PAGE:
But for liberals, process as well as outcome matters. Faulty processes don’t just undermine getting the right result – but they in themselves are wrong. Hence the need to judge a legal system not just on who gets locked up but on how trials are run. (A later five page section on civil liberties does though contain a range of individual policy proposals that most liberals would, in themselves, agree to.)

Shane Greer’s book is the most functional in style of the three main parties, having neither the varying authors of the Liberal Democrat one nor the individual stories of the Labour one. Instead, it is much more like an extended manifesto, with a large number of short sections covering a very wide range of policy. It means more policy areas are covered in this book, but at the cost of less of the arguing of the case for a particular party.

The Green party book, by Parliamentary candidate Shahrar Ali – is similarly an ‘unofficial’ version of the party’s priorities. This book is much lighter on details than the Labour and Conservative ones. Instead, it has longer stretches of prose aimed at persuading than informing on policy detail. Mill and Marx are discussed as is (a surprising number of times for neither a party member nor a hate figure) Ken Livingstone.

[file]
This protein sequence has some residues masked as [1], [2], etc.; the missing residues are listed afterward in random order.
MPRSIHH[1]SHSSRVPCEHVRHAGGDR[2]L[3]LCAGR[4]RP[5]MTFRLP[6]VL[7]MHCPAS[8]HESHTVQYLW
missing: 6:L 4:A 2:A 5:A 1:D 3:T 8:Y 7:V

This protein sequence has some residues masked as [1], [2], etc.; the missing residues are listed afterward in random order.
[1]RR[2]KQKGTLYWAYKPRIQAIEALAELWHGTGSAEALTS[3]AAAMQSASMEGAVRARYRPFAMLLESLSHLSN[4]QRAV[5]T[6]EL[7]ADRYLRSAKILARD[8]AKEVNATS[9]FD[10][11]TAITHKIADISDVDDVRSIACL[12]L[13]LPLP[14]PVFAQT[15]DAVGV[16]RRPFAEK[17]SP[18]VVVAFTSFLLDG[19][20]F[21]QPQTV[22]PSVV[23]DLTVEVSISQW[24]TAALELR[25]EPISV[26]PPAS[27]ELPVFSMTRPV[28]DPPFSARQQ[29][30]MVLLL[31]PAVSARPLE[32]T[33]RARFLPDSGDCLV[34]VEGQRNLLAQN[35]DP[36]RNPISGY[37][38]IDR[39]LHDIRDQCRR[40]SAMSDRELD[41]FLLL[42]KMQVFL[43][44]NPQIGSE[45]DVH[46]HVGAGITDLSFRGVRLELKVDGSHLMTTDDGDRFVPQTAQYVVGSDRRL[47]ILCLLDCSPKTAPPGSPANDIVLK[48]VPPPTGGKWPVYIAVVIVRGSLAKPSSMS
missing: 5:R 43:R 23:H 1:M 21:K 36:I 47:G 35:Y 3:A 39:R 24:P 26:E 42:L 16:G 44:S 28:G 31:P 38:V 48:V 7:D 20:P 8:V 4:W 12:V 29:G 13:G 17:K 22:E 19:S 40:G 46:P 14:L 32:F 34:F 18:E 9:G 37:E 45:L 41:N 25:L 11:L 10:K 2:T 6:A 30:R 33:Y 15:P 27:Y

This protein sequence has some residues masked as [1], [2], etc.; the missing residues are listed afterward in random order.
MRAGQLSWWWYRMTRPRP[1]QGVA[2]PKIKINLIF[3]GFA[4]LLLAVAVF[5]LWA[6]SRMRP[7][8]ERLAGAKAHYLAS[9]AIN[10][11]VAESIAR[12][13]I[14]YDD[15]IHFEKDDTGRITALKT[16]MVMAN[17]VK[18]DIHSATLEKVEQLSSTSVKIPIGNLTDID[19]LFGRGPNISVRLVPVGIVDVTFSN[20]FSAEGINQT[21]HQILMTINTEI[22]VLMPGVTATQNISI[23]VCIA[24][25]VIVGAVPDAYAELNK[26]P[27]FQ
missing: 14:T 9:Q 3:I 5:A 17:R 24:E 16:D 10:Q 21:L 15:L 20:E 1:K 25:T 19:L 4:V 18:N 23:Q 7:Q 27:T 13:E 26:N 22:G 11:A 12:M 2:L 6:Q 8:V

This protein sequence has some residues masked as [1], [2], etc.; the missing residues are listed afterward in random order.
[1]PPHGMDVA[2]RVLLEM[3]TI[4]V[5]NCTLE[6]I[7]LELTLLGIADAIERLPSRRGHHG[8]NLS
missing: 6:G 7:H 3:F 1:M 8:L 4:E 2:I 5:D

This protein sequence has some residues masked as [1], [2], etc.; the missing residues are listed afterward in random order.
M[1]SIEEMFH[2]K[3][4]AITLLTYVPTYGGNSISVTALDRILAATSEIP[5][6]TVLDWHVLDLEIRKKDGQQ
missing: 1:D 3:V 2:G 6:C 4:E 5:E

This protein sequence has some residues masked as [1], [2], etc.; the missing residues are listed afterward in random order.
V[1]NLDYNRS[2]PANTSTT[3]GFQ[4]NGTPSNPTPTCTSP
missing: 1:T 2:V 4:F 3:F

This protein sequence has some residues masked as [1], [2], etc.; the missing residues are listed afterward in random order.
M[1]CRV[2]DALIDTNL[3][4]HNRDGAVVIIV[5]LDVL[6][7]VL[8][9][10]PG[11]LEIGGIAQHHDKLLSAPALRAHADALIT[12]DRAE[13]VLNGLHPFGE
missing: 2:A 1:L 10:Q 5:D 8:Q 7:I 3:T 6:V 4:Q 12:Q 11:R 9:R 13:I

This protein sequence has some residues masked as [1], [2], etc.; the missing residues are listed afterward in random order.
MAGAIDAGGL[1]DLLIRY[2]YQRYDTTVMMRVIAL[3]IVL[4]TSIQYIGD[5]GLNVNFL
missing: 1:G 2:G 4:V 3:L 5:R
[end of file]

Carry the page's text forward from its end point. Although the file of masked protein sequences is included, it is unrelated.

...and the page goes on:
Although it would be asking an awful lot of any author to persuade me to change my vote with their books, the Green one is certainly the one that I feel gave me the least information about why I might want to change my vote. Even after nearly five pages on whether or not it is right to appear alongside the BNP, I wasn’t left much clearer on what the Green Party overall would do (the policy quote and the actions of individuals being at odds with each other at times) or indeed what the author would usually prefer.

The two nationalist volumes are more official in character, being penned by Adam Price MP (Plaid) and Angus Robertson (SNP). The Plaid volume clearly presents the party as being anti-establishment; somewhat reluctant visitors to Westminster and purely for the purpose of fighting Wales’s corner.

It is also the most homely, almost insular, of the series starting with explaining Plaid’s name and its variations. At times its emphasis on the internal makes it read more like an extended induction guide for a new member of staff than a manifesto for voters. When it is more outward looking, the volume gives a very heavy emphasis to public spending – with, for example, a list of pots of money dominating the section on Plaid’s achievements.

The SNP volume has the starkest section title in the series: “Ending Scotland’s unhealthy relationship with alcohol”. It is also the one that most frequently and at greatest length quotes its party leader. At times in the earlier stages of the book it feels like the annotated speeches of Alex Salmond. In addition, the book has the most detailed statistical section, where the financial basis for devolution is presented. Many of the numbers are controversial, and it is not obviously wise to use Iceland and Ireland as comparators for an independent Scotland, but there is the detail here to get stuck in to the debates. It then takes a fairly thorough ride through different policy areas, in a style similar to the Conservatives book.

Overall the series is a good one. It’s questionable how many floating voters will actually sit down and read one or more full books, but whether for such information, for party members wanting to learn more about their own parties or for others looking to research policy information there is much of interest in the series.